Marilyn 55Kg Fighter From Singapore


Marilyn From Singapore1779694_626963007371546_1534418227_n

Name: Marilyn Age: 33 Gym: Santai Muay Thai Thailand weight: 55kg Fight record: 8-6-0 Country: Singapore

1. How long have you been training Muay Thai and what made you want to become a fighter? I stumbled upon Muay Thai late 2008 and was doing it recreationally for a couple of years before deciding that I will like to fight. Had my first fight in 2011 under Sinbi Muay Thai. I guess it is some sort of natural progression in my case as it does get boring after a while just training with no specific goals in mind.

2. What has been your biggest challenge as a fighter? Trying to balance training and having a job/enough savings to feed this addiction. Hehe. The reality is that in many cases it is an either or situation; have time and energy to train (in Thailand) vs earning and saving enough to train but forgo quality full time fight training (back in Singapore).

1958144_688391924533407_1892366173_n3. Who has been your inspiration? For me, it’s the people whom I encounter that inspires the most. There have been various sources of inspiration at different points of my Muay Thai journey. Among these role models are the boss of MTTC in Jakarta, Mr Endy Nahan, Sinbi Taewoong in the South at Sinbi Muay Thai and currently, Mr Nik and his team of trainers in the North at Santai Muay Thai, especially the twin trainers Kru Lop and Kru Phon.

4. What has been the most exciting thing Muay Thai has done for you? Muay Thai has made me do what may be common but is uncomfortable and unthinkable among my rather pragmatic fellow countrymen and women, which is to quit my job without a proper one lining up certainly for me to pursue the notoriously shortlived thrills of being and fighting in the ring. Muay Thai has also scarred me for life (literally :P) but with that made me a better and wiser fighter and person in general.


5. Do you have a favourite pair of shorts you just cant live without?… nope… shorts are shorts… as 1235097_10151954848013974_204887701_nlong as the elasticity of the rubber band’s not loose, they are good.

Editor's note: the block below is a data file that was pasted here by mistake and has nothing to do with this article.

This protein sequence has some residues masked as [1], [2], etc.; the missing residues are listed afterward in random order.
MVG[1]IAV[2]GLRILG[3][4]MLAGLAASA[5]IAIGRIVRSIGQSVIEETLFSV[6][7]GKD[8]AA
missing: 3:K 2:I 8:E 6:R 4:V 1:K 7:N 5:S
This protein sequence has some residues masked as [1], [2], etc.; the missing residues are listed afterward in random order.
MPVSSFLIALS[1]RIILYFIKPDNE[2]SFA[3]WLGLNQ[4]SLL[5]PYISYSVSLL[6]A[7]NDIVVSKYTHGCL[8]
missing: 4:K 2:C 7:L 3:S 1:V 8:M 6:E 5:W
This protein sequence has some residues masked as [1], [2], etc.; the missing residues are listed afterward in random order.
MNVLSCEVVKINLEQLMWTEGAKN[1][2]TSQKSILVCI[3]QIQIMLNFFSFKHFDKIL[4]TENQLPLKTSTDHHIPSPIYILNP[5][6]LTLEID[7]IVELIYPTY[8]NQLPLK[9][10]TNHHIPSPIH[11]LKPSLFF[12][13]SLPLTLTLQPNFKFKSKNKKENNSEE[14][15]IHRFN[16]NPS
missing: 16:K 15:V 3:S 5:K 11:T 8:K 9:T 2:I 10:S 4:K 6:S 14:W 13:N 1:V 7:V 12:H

6. Your toughest fight and why?
Can I highlight 3? 😛
1) 2nd fight, first lost, it’s like the first breakup. July 2012. Rd4 tko.Totally out-classed by a tall lanky fighter, learnt to hate the push kicks and head punches.
2) 8th fight, referee stoppage Rd 2. 6th Jan 2014. Cut by an elbow slash, 6 stitches, when I was scarred for life. Heh heh…
10176151_646941742040339_8130280942885099179_n3) 13th fight, lost on points. 11th April 2014. Faced current WBC Asia Light Flyweight Champion Rika Matsumoto. Didn’t know she was a hotshot or that she just received the best WBC Female Muay Thai Champion Award just before the fight. Only read about it after the event. Had 2 very close rounds, almost caused an upset but experience won her the 3rd round. Was worried during the fight that she might have cut me open as I received tons of elbows from her. But trainers said that I did good and had improved from the previous fights, so it was all good.


7. How do people react when you tell them your a fighter?
Usually with  of their eyes and mock shock or fear. But I tend not to tell people that, other people tend to volunteer that information for me. 🙂
The best reaction I had when I was in Indonesia was “Wow, you don’t look (act) like a fighter.” That was before I started kicking the bags.


8. What have you got lined up for the rest of 2014?209529_161767883883579_570710_o

More training in Thailand before heading back home to work and hopefully another stint at the end of the year:P. Hope to train and fight at least 3 more fights and preferably more. One of 2014′s resolution’s to have 10 fights, I am currently at no. 7.

9. If you could fight on any promotion what would it be and why?
Honestly I don’t keep track on the promotions out there. If there are opportunities, I will consider and go for it.


10. Any advise to anyone wanting to have their first fight?
There is no shortcuts, stick to the basics. Hard, honest conditioning, eat well, rest enough and listen to your trainers and do what needs to be done accordingly. Most importantly, have fun and learn to laugh at yourself. Your first fight should be your worst performing fight in your career. 🙂


I compete not to prove my strength, but to improve my weaknesses…


Interview By Natasha Sky, May 2014 Photos from Facebook
Follow Natasha Sky and My Muay Thai Journey and Interviews (HERE)

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